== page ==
Metro-North Railroad, meanwhile, reduced service as the afternoon progressed. The New Haven Line had only one train per hour westbound and one every half-hour eastbound after 8 p.m. on Friday.

Earlier in the day, Malloy issued a declaration of emergency that provided him with a number of emergency powers, including the ability to modify or suspend any state statute, regulation, or requirement; and the ability to order civil preparedness forces into action.

Roads were treated in anticipation of the storm, but it soon became apparent that the storm was outstripping the ability of all of the plows and sanders to keep ahead of the deepening white blanket.

Snow was falling in some places at a rate of two to four inches per hour as heavy bands of moisture-laden ocean air spiraled in from the Atlantic.

Shoreline residents -- still recovering from Superstorm Sandy -- not only worried about heavy snow and strong winds, but the threat of coastal flooding especially during high tide around 9:30 p.m. Friday. Wind-whipped tides were expected to be three to four feet above normal, causing flooding and beach erosion.

A man suffered a partially amputated shoulder following a crash Friday morning in Milford, police said. The man, who was not immediately identified, crashed his minivan into some trees at Woodruff Road and North Street about 11 a.m.

Firefighters had to extricate the man from the minivan and he was taken to St. Vincent's Medical Center in Bridgeport in serious condition.

In Westport, a local man suffered leg and ankle injuries after his sport utility vehicle struck a tree on the Merritt Parkway. Police said the crash occurred shortly before 10 a.m. between exits 42 and 44. The name of the driver was not immediately released.

Tim Herbst, the first selectman of Trumbull, succinctly tweeted late Friday: "Roads are bad."

His sentiments were echoed by officials just about everywhere in the path of the nor'easter.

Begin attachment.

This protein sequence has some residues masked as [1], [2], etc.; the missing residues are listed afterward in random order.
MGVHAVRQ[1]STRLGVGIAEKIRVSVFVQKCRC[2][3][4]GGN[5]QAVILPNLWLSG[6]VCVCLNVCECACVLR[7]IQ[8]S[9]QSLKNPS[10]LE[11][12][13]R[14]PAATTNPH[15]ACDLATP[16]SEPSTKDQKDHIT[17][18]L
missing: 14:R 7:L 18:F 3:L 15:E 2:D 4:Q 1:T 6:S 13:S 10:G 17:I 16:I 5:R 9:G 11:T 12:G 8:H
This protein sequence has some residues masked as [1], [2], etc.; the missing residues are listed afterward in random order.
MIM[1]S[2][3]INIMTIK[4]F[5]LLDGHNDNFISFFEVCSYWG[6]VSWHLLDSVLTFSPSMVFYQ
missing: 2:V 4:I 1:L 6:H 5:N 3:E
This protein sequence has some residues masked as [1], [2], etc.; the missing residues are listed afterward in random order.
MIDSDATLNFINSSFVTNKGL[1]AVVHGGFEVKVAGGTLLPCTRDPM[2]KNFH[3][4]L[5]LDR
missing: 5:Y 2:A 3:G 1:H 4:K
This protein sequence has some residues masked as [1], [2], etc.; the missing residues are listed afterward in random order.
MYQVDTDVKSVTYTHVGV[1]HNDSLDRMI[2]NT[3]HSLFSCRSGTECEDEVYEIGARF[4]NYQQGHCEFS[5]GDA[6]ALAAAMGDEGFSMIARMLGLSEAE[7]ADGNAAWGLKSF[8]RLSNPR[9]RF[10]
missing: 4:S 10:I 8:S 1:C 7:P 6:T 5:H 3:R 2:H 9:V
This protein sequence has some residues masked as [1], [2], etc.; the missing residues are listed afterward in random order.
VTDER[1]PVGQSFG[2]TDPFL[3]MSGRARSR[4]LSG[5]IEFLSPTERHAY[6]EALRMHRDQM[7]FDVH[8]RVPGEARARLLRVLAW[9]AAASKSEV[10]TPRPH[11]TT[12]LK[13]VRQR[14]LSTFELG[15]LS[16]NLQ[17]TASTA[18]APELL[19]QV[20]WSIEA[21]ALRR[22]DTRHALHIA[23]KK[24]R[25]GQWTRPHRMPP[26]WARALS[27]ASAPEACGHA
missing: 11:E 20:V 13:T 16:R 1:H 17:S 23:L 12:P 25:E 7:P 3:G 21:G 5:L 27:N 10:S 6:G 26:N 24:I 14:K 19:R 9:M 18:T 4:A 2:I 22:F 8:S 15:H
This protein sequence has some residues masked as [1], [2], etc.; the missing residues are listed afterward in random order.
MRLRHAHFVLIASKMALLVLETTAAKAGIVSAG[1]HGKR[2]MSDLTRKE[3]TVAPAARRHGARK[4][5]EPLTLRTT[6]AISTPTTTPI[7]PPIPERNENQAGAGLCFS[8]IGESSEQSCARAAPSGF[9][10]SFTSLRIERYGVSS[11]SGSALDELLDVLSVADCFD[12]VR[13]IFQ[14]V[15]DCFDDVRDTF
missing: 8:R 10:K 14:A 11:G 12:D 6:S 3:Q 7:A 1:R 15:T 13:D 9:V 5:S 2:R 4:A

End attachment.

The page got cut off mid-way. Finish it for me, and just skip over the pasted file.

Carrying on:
Bridgeport Police Chief Joseph Gaudett ordered officers on the day shift to remain in their posts, past the end of their shift, because of the storm. They will receive overtime, he said.

Snow started falling in southwestern Connecticut around 7 a.m. Friday and it steadily increased in intensity throughout the day.

It became a full-blown, howling, blizzard-like affair by nightfall, with winds gusting in excess of 50 mph, blowing snow and creating near zero visibility. Travel was treacherous with car crashes "too numerous to mention," according to State Police.

Typical of many towns in the region, Monroe ordered all parked cars off the streets by about 3 p.m. Friday. The ban will remain in effect until further notice. Police there also requested that all residents refrain from driving around town during the storm.

In local cities such as Bridgeport and Milford, banning all on-street parking isn't an option.

At 5 p.m. Friday, Bridgeport Mayor Bill Finch ordered a snow emergency, banning parking on the so-called "snow emergency streets" in the city. These include most of the city's major arteries and streets near hospitals.

Finch also said that alternate-side parking rules are in effect, and he ordered that most school parking lots be opened to give people a place to park their cars off city streets so cleanup operations can proceed.

Staff writers Daniel Tepfer, Michael P. Mayko and John Burgeson contributed to this report.